Miami Showmen's Association Rest
A gaudy painted elephant stands in memory of south Florida's fallen carnies.
The vast Southern Memorial Park, on a drab stretch of the Dixie Highway north of Miami, houses large plots devoted to Catholics, Jews, Protestants, and carnies.
The sunny plot, dominated by enormous statues of elephants and lions, is the final resting place of many of south Florida’s best carnival barkers, weight guessers, merry-go-round operators, cotton candy hawkers, and all of the other assorted jobs that tend to follow the carnival from season to season around the country. A row of life-sized painted animal statues stand guard over their tombs.
David Endy, the first president of the Miami Showmen’s Association and the grandfather of carnivals in South Florida, died in 1982 after more than 50 years leading carnivals– he is buried on this plot. Others entombed beneath the elephant are Louis “Peanuts” Baker, Earl “Doc” Norman, Sol “Duke” Geffen, Bernard “Bucky” Allen, John “Whitey” Hilferty, Alfred “Rhody” Ridings and Harry “Lively” Bernstein, whose nickname is an ironic one to be inscribed on a grave marker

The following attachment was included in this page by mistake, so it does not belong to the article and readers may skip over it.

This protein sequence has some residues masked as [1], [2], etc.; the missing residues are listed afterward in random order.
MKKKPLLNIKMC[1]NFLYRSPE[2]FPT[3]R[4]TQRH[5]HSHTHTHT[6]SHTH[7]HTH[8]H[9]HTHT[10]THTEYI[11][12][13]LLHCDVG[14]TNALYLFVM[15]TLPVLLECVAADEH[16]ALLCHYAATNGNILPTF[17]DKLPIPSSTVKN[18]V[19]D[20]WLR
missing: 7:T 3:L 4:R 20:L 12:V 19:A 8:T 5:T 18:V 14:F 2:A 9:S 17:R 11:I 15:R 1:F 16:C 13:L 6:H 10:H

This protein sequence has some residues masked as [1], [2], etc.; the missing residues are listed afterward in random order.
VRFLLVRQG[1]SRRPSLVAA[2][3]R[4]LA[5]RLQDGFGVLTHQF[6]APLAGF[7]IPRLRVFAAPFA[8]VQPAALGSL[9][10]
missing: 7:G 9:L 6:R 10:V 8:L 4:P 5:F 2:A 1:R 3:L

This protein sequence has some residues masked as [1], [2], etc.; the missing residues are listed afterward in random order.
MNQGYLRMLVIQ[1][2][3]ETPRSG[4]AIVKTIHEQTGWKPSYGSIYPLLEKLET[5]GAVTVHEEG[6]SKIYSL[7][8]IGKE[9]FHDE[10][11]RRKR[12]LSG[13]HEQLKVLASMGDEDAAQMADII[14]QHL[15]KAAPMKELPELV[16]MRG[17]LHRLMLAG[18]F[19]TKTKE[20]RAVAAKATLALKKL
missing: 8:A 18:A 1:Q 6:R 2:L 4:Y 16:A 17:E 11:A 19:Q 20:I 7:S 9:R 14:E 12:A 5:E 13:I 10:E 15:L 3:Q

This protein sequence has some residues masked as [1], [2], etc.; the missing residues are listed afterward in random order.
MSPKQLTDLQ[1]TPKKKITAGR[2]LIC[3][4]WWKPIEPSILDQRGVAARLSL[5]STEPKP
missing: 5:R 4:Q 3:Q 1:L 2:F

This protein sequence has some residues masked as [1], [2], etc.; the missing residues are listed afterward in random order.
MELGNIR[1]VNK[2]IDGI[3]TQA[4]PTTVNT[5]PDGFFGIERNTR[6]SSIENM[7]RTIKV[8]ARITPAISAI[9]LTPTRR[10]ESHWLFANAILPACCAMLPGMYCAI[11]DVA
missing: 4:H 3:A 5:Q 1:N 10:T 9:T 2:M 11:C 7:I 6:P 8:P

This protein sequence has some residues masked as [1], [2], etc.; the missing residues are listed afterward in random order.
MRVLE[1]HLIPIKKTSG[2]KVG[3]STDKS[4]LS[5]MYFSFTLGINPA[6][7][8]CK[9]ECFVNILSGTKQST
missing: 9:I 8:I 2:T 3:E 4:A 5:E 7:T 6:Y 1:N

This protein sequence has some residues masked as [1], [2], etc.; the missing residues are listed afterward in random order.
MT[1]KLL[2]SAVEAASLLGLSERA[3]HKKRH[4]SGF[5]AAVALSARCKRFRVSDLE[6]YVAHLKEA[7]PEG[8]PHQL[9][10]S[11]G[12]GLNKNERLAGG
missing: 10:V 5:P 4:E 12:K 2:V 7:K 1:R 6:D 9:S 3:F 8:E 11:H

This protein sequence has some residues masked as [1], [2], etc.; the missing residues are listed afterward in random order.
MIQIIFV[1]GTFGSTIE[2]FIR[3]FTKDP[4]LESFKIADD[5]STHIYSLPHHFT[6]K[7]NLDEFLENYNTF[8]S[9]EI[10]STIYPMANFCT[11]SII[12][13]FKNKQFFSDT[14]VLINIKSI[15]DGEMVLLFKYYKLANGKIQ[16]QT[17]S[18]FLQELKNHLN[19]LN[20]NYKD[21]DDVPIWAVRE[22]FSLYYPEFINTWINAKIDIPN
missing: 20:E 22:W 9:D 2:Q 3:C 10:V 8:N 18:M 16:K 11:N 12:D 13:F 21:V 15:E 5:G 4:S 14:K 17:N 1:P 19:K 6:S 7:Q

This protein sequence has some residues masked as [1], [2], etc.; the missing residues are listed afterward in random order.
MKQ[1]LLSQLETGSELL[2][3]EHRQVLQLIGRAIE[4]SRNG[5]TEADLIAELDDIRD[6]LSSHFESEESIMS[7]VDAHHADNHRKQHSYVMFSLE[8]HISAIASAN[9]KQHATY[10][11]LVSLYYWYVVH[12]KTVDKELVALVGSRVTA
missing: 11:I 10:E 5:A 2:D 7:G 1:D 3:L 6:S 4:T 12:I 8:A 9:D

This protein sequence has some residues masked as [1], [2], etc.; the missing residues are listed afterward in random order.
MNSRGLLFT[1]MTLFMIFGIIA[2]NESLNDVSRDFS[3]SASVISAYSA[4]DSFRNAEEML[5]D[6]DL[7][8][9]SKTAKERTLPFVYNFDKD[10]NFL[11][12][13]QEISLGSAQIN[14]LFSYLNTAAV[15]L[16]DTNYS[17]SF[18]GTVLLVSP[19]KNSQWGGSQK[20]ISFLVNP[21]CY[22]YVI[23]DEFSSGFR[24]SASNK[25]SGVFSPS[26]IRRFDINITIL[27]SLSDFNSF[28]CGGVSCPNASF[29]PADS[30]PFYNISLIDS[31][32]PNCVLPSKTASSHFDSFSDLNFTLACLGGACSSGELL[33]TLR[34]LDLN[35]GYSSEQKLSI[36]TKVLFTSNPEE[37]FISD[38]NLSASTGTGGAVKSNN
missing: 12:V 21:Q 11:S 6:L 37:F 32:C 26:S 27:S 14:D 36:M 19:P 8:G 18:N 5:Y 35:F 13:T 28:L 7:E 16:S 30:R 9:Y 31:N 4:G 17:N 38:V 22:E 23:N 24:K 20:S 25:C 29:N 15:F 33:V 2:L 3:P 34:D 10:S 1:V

The noble-looking animal statues were imported from Italy, and get a fresh coat of paint every four or five years. The blanket on the elephant’s back reads “Show folks. May they always be right, but right or wrong, Show folks.” The gaudy pachyderm is visible from all over the memorial park, and has become its unofficial ambassador: even if your loved one is buried far away from the carnival plot, they have the elephant to stand guard over them.
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